On Nov 2007, ACK media announced the acquisition of a popular Indian comic book brand Amar Chitra Katha and Tinkle for $2.5 million and is reportedly planning to invest $15-20 million in the next 3 years, in digitizing characters like Suppandi, Shikari Shambu, in the form of TV or direct to home DVDs, as conveyed by Samir Patil, founder & CEO, ACK Media.  Tinkle is eyeing the growing audience for children movies as Hanuman grossed a record $1.5 million - the highest-ever for the genre in India. Not just that, Tinkle comics will also foray into foreign bookstores in the US and UK to reach out to the large NRI audience in these markets.

Since the change in the ownership of Tinkle brand, the new company ACK-Media, has ensured that these collectors items never run out-of-stock, as they continue to do reprints, on a regular interval.  So, you can rest assured to pick these copies whenever you find time to visit your local bookstore, and if not, you can always order them online on ACK Media’s website.  No secret, that I am one of the frequent visitors to the online store.  All the stories contained in these specials are from the original writer and artist, and the cotemporary cover design, which adds a classic touch to the series, is designed by Arjun Gupte.

To turbo-charge you for the same, here is a sneak-peek into some of the first page of the first ever comic strips featuring the respective characters, found in these trio of collections.

Tinkle Kalia Collection First Story Page Tinkle Suppandi Collection First Story Page Tinkle Shambu Collection First Story Page

That completes our review of the Tinkle Collector Specials. If you liked this post, then I would be eager to hear your comments on the same, for which you could use the section below.  On the next Tinkle comic post at Comicology, we will look at the other famous characters which were missed out from these collector items from Tinkle, but certainly are no strangers in the popularity among comic fans.  Doesn’t that makes for an interesting wait ? Stay Tuned to know more.

And just for a reminder, the Voting for Best of 2008 is now complete, and the results are announced.  Please pay a visit to the blog post, to appreciate the winners in different categories, and commemorate the first-ever Comicology awards, which will be a regular year-end feature hence forth, probably with few more categories as we expander to a bigger level.  Thanks to all those who have voted and commented in the post already.

Before I close once again wish all the Indians spread across the globe, a Happy Republic Day.  Let’s wish that our nation goes stronger, and wiser, with the unique blend of tradition mixed with our own ethics.  Adios Amigos !!

References: Editorial Pages of Tinkle, Suppandi, and Shambu’s Collector Editions, Wikipedia, and Uncle Pai’s Website

Jan 17, 2009

2008 Comics/Animation Movies Round-Up – II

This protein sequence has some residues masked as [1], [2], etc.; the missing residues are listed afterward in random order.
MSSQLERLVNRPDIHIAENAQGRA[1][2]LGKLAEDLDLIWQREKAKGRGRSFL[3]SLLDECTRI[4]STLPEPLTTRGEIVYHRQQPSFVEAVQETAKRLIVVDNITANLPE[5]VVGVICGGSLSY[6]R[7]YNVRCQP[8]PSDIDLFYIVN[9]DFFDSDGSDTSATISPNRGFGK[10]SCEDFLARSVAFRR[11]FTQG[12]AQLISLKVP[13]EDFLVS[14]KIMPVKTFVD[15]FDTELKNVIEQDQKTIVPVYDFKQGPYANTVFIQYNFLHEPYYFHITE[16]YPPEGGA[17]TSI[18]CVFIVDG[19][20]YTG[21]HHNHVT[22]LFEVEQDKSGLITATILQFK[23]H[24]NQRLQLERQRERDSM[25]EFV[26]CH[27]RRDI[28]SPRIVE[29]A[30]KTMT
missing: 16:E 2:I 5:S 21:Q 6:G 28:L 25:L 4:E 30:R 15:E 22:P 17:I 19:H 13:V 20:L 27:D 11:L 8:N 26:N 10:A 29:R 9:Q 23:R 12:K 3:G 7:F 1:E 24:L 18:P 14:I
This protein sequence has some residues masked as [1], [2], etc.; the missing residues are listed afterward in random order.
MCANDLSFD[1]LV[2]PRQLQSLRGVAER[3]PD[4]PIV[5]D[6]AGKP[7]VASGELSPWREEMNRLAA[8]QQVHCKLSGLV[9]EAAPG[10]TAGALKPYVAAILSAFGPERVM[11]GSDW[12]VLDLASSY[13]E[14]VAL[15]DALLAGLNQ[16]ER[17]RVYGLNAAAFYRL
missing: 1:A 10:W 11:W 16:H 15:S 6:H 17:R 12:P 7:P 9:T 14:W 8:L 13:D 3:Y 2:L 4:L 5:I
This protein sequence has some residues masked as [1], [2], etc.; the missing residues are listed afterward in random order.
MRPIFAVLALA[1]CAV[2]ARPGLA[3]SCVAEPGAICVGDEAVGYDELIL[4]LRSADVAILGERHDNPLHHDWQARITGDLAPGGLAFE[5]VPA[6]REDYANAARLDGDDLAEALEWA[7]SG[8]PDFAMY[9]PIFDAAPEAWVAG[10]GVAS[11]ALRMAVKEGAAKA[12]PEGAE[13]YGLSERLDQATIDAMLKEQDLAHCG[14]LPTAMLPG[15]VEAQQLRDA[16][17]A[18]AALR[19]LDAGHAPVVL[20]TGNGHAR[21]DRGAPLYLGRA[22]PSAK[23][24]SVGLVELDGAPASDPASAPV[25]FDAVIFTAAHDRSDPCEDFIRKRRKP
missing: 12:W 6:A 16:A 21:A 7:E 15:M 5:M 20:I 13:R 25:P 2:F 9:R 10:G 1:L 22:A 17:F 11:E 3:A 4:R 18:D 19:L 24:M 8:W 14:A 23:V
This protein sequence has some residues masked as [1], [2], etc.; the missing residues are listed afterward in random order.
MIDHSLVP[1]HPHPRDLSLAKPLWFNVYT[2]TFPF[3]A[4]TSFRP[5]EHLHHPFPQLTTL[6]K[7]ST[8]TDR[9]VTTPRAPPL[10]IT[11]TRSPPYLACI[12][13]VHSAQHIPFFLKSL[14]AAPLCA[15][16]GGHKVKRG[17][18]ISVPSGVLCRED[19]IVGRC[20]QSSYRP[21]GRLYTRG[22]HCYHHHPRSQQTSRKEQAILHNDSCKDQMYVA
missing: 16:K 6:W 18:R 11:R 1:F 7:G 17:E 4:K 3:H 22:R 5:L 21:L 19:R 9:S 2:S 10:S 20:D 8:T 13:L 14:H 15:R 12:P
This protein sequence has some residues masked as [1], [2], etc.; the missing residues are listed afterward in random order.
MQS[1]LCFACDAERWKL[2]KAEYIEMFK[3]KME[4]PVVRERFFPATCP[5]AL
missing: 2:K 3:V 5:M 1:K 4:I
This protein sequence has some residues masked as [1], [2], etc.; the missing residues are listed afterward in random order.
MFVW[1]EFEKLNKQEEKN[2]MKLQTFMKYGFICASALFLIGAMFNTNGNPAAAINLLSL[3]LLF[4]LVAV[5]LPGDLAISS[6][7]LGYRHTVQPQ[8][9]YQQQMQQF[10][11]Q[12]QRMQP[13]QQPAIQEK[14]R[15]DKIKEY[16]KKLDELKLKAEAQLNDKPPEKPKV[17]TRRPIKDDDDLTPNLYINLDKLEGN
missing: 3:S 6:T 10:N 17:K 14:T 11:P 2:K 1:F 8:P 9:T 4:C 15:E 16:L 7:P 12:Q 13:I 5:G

The recent post on Year End Movies Review Part 1 was well-received among Comicologists, where we chose to review only the movies which were based or inspired by Comics, coupled with the Animation, which is considered its sub-genre.  Thanks for all those who responded to the post, and my reply to the comments could be found at the end of the same.  If you haven’t read that post, then I strongly recommend you to read that before proceeding on with this instalment.

Let’s quickly wrap-up our second and concluding post to this 2008 Movies Round-Up.  Again, they are sequenced based on their their US release date.

HellBoy 2008HellBoy 2: The Golden Army (July 11, 2008) << Comicology Rating: 3.5/5 >>

Hellboy 2, is the sequel to 2004 film, which were both directed by Guillermo del Toro (who is known as the Three Amigos of famed Mexican line-up.  It is said that Ron Perlman, who is usually known for his negative roles, was the first-choice of the director and producer duo, right from the time the movie was originally conceptualized.  There is no doubt that their choice was a master-stroke, as the Hellboy character suits well to his huge size, which makes him more aligned to the character plot.  I didn’t like the first instalment of HellBoy film franchise (which was more an intro into Paranormal Research organization, and an overdose of Nazi desertions and mad scientists), but I should admit the 2nd version was one of the best creative work filled film.

hellboy2-elementalYou should see that to experience the thought Provoking Character Designs (Tooth Fairies, Abe Sapien, Krauss, Forest God, etc.), Costumes, Artwork, and finally the self-repairing Golden Army at the climax.  Particularly, The scene where Hellboy confronts the gigantic Forest God, and the resultant dialogues with evil Prince Nuada, while he contemplates ending the last one of its race, or be spectator to the massacre of innocent earthlings.  A touching scene to say the least.  (Thanks to fellow Comicologists ShankarV, Viswa and Josh for reminding me of this scene)

A total visual treat, and a little effort on the plot could have made wonders.  But then wasn’t this a comics fantasy movie, so that seems to be on the expected lines.  It is said that the movie plot was totally written anew, rather than relying on any comics storylines released so far.  That’s definitely a change from the 1st instalment.